13. 13. Process Focus  Facilities are organized around specific activities or processes  General purpose equipment and skilled personnel  High degree of product flexibility  Typically high costs and low equipment utilization  Product flows may vary considerably making planning and scheduling a challenge© 2008 Prentice Hall, Inc. 7 – 13
  14. 14. Process Focus Job Shop Many departments and many routings Many Many variety inputs of outputs© 2008 Prentice Hall, Inc. 7 – 14
  15. 15. Process Flow Diagram Customer Customer sales Purchasing representative Vendors PREPRESS DEPT Accounting Receiving PRINTING DEPT Warehouse COLLATING GLUING, BINDING, DEPT STAPLING, LABELING Information flow POLYWRAP DEPT Material flow SHIPPING Customer Figure 7.2© 2008 Prentice Hall, Inc. 7 – 15
  16. 16. Repetitive Focus  Facilities often organized as assembly lines  Characterized by modules with parts and assemblies made previously  Modules may be combined for many output options  Less flexibility than process- focused facilities but more efficient© 2008 Prentice Hall, Inc. 7 – 16
  17. 17. Repetitive Focus Automobile Assembly Line Raw Modules materials combined and for many module output inputs options Few modules© 2008 Prentice Hall, Inc. 7 – 17
  18. 18. Process Flow Diagram Frame tube Frame-building Frame Hot-paint bending work cells machining frame painting THE ASSEMBLY LINE TESTING Engines and Incoming parts transmissions 28 tests From Milwaukee on a JIT arrival Air cleaners Oil tank work cell schedule Fluids and mufflers Shocks and forks Fuel tank work cell Handlebars Wheel work cell Fender work cell Roller testing Crating Figure 7.3© 2008 Prentice Hall, Inc. 7 – 18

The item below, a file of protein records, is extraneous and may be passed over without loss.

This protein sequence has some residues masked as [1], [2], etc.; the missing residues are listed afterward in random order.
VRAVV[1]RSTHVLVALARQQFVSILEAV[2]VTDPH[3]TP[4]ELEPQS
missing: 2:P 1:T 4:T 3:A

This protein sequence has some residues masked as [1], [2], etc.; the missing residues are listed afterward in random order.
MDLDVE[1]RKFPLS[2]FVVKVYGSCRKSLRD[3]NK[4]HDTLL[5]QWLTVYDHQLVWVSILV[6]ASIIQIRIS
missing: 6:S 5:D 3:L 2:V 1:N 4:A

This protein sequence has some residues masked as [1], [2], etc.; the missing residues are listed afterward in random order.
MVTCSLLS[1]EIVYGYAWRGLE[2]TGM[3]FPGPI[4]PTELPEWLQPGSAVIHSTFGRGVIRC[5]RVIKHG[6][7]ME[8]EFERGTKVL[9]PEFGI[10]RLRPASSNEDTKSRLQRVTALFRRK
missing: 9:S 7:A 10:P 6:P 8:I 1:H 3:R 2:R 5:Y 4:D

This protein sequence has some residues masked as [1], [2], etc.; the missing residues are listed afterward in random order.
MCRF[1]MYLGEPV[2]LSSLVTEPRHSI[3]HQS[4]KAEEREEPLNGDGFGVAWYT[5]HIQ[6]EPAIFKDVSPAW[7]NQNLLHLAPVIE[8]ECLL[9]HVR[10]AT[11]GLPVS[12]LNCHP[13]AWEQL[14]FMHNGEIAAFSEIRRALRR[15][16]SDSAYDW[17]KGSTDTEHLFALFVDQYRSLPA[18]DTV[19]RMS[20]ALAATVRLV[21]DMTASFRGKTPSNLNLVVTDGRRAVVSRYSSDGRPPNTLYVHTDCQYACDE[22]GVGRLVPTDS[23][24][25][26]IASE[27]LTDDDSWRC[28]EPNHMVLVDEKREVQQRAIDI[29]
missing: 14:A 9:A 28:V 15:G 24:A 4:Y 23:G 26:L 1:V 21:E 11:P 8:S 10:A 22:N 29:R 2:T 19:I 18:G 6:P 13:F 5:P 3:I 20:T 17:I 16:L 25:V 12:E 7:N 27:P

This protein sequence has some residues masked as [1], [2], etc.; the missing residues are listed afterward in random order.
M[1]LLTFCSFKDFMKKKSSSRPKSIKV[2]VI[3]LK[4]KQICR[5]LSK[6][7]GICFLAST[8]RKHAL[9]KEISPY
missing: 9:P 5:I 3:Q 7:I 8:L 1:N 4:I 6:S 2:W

19. 19. Product Focus  Facilities are organized by product  High volume but low variety of products  Long, continuous production runs enable efficient processes  Typically high fixed cost but low variable cost  Generally less skilled labor© 2008 Prentice Hall, Inc. 7 – 19
  20. 20. Product Focus Continuous Work Flow Output variations Few in size, inputs shape, and packaging© 2008 Prentice Hall, Inc. 7 – 20
  21. 21. Product Focus D A Scrap Nucor Steel Plant steel Continuous caster B C Electric Ladle of molten steel furnace Continuous cast steel sheared into 24-ton slabs Hot tunnel furnace - 300 ft E F Hot mill for finishing, cooling, and coiling H G I© 2008 Prentice Hall, Inc. 7 – 21
  22. 22. Mass Customization  The rapid, low-cost production of goods and service to satisfy increasingly unique customer desires  Combines the flexibility of a process focus with the efficiency of a product focus© 2008 Prentice Hall, Inc. 7 – 22
  23. 23. Mass Customization Table 7.1 Number of Choices Item 1970s 21st Century Vehicle models 140 286 Vehicle types 18 1,212 Bicycle types 8 19 Software titles 0 400,000 Web sites 0 98,116,993 Movie releases 267 458 New book titles 40,530 77,446 Houston TV channels 5 185 Breakfast cereals 160 340 Items (SKUs) in 14,000 150,000 supermarkets LCD TVs 0 102© 2008 Prentice Hall, Inc. 7 – 23
  24. 24. Mass Customization Figure 7.5 Repetitive Focus Flexible people and equipment Supportive supply Modular techniques chains Mass Customization Effective Rapid scheduling throughput techniques techniques Process-Focused Product-Focused High variety, low volume Low variety, high volume Low utilization (5% to 25%) High utilization (70% to 90%) General-purpose equipment Specialized equipment© 2008 Prentice Hall, Inc. 7 – 24